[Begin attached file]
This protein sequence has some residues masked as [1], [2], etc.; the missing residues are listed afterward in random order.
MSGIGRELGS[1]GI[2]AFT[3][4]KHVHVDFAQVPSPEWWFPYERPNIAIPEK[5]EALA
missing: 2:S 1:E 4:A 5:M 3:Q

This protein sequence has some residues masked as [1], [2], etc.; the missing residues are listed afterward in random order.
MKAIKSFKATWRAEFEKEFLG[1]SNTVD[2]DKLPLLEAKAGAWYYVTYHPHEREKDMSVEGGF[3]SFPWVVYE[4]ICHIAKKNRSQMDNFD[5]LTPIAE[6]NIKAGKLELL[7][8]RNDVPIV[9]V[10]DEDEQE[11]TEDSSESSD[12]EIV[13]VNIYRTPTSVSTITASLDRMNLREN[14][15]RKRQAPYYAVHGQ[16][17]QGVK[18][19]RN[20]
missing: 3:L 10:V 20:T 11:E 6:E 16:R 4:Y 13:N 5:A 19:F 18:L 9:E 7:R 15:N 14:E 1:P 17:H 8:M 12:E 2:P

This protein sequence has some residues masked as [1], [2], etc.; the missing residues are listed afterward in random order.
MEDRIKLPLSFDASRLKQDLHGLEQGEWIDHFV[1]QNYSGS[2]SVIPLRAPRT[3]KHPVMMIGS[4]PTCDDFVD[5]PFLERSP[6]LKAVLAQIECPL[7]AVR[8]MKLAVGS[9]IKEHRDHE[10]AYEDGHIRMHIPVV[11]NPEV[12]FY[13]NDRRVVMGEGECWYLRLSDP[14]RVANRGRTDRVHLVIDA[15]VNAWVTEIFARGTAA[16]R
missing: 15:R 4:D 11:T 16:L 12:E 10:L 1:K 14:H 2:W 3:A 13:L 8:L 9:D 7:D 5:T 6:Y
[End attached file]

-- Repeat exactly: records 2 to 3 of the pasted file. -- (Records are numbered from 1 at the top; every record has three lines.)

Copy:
This protein sequence has some residues masked as [1], [2], etc.; the missing residues are listed afterward in random order.
MKAIKSFKATWRAEFEKEFLG[1]SNTVD[2]DKLPLLEAKAGAWYYVTYHPHEREKDMSVEGGF[3]SFPWVVYE[4]ICHIAKKNRSQMDNFD[5]LTPIAE[6]NIKAGKLELL[7][8]RNDVPIV[9]V[10]DEDEQE[11]TEDSSESSD[12]EIV[13]VNIYRTPTSVSTITASLDRMNLREN[14][15]RKRQAPYYAVHGQ[16][17]QGVK[18][19]RN[20]
missing: 3:L 10:V 20:T 11:E 6:E 16:R 4:Y 13:N 5:A 19:F 18:L 9:E 7:R 15:N 14:E 1:P 17:H 8:M 12:E 2:P

This protein sequence has some residues masked as [1], [2], etc.; the missing residues are listed afterward in random order.
MEDRIKLPLSFDASRLKQDLHGLEQGEWIDHFV[1]QNYSGS[2]SVIPLRAPRT[3]KHPVMMIGS[4]PTCDDFVD[5]PFLERSP[6]LKAVLAQIECPL[7]AVR[8]MKLAVGS[9]IKEHRDHE[10]AYEDGHIRMHIPVV[11]NPEV[12]FY[13]NDRRVVMGEGECWYLRLSDP[14]RVANRGRTDRVHLVIDA[15]VNAWVTEIFARGTAA[16]R
missing: 15:R 4:D 11:T 16:L 12:E 10:L 1:K 14:H 2:W 3:A 13:L 8:L 9:D 7:D 5:T 6:Y